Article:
By on July 3, 2003

An attempt to flood the Victorian Extractive Industry with a work place fatigue questionnaire prior to thorough consultation was thwarted on the 2nd May when the CMPA and the VMEC refused to be party to the proposed investigation. 

People at the inaugural project meeting were  stunned that the CMPA did not agree with the content of the questionnaires to be sent to Victorian quarry businesses. 

The CMPA expressed grave concerns at the original questionnaires  which appeared to be geared toward achieving a particular response.   

Management Committee member Mr Tim Bird noted in one of the early meetings that project supervisor, Dr Angela Baker, “admitted that privacy was an issue and that information could be misused once collected.”  Mr Bird’s continued effort in conjunction with John Smith from VECCI, and other members of the  Management Committee has ensured quality control has been exerted on the project and the questionnaires.  Prior to CMPA involvement there was concern that the ramifications of participating in the project may have been detrimental to members.

After much deliberation the CMPA has finally achieved a questionnaire that it believes is much fairer on the participant.  Many businesses may have been sent letters already asking for volunteers to partake in the investigation.   While the CMPA believes that the survey is more equitable than the original it would like to emphasise that participation is strictly voluntary.  If you do not wish to partake, you cannot be forced to become involved. 

Below is a summary of the project that the CMPA requested be made available to members:

From the Department of Primary Industries:


The purpose and scope of this project is to determine if fatigue is an issue for personnel within the extractive industry in Victoria.  The project represents an initial step for the industry as it moves towards understanding fatigue and identifying associated risks within the workplace.

The approach to be used during the project incorporates both survey and interview techniques.  In addition, a 14-day sleep diary and partner questionnaire will be distributed to those individuals and partners who agree to complete these tools.

Participation in this project is voluntary.  It is anticipated that approximately 45 quarries will be approached to participate representing the various products and regions of Victoria.  Researchers from the Centre for Sleep Research, University of South Australia will be responsible for collecting, analysing and interpreting the data.  An industry report will be tabled in 6 months time (December 2003 – January 2004) dependent on the project commencement date.  The report will not identify individual quarries nor individuals, but will possibly discuss specific groupings within the industry as well as the industry as a whole.  Specific groupings may be based on working time arrangements, rock type and/or roles.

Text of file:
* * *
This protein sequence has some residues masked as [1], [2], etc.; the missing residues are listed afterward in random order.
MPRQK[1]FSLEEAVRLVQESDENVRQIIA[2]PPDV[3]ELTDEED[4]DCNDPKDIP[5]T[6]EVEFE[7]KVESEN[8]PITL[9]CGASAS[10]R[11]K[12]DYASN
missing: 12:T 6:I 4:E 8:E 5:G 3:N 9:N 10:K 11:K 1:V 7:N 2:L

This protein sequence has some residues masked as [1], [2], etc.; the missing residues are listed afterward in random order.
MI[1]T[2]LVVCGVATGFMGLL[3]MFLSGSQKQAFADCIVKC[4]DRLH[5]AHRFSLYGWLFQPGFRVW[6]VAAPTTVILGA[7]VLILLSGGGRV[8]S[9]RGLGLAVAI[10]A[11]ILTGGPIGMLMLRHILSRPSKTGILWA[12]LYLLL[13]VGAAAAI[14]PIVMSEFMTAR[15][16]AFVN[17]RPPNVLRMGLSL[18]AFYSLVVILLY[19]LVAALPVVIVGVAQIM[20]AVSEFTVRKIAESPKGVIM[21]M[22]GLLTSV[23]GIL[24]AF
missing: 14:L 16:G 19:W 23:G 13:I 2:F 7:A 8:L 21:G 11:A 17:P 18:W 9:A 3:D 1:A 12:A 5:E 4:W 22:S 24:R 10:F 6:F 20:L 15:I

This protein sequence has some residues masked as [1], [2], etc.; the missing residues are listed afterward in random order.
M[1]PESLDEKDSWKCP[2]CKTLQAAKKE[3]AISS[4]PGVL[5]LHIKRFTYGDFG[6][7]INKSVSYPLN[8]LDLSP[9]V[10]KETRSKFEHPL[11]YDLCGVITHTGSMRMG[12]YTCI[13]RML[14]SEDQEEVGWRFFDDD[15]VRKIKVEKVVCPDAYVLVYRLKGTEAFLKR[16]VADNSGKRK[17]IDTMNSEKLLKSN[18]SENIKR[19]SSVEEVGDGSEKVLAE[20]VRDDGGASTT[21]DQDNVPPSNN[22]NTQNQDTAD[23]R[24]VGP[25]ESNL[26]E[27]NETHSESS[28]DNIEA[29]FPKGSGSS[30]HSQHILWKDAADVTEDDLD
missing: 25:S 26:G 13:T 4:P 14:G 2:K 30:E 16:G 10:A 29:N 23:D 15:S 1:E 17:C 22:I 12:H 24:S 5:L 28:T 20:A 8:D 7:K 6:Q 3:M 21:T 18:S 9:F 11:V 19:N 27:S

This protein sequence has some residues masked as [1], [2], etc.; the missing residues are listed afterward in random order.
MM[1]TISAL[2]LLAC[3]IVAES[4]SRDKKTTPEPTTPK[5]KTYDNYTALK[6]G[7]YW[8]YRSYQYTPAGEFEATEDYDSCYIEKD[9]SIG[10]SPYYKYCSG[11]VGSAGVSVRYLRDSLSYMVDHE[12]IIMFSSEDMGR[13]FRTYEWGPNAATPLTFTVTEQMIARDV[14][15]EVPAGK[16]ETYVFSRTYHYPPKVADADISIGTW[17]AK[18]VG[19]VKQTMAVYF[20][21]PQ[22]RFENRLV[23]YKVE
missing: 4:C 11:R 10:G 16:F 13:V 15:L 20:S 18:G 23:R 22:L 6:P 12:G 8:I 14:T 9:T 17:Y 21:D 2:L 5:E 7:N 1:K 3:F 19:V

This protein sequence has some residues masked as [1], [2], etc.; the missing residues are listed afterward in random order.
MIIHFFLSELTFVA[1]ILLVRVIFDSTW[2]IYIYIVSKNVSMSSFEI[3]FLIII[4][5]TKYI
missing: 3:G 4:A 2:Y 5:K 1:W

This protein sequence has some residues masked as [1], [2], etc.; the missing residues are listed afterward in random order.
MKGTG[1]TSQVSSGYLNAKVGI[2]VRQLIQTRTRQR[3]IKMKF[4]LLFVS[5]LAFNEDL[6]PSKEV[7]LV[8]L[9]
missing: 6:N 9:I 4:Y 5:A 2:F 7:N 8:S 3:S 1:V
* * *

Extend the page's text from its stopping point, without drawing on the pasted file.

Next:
At the completion of the project, industry stakeholders will be provided with information that will enable them to identify and manage (e.g. using policy development, training and educational strategies, roster design and configurations etc) any grouping (e.g. rock type) or area (e.g. rural v. metropolitan) where fatigue has been found to be a concern.  Furthermore, stakeholder participation will determine the next step for the Victorian industry in addressing any fatigue related issues identified by the project.     

The Project Researchers

Dr Angela Baker

Angela is a senior research fellow in the Centre for Sleep Research, University of South Australia.  She has worked extensively as an organisational researcher and consultant acting as an adviser on fatigue and shiftwork management issues to the mining, transport, manufacturing and health sectors.  In addition, she has developed shiftwork and fatigue-based policy and facilitated shiftwork education sessions.  Angela is a regular presenter at both national and international conferences.

Dr Sally Ferguson

Sally is a post-doctoral research fellow at the Centre for Sleep Research, University of South Australia.  Sally has over 10 years experience in the field of biological rhythms and sleep.  Her research has focused on the impact of inadequate sleep on human health and well-being, and investigating ways to improve human sleep.  In addition, she works as an industry consultant in the area of fatigue management.

Peter Ferris

Peter has a Bachelor of Art (Hons) in psychology and has been a research assistant within the Centre for Sleep Research for the past three years.  He has spent the last 2 years working on a fitness for work program in the mining and quarrying industry in South Australia. 

Peter Winwood

Peter is a PhD candidate and has been working within the Centre for Sleep research for the past 18 months.  He has had 30 years experience in private business prior to engaging in further university study.

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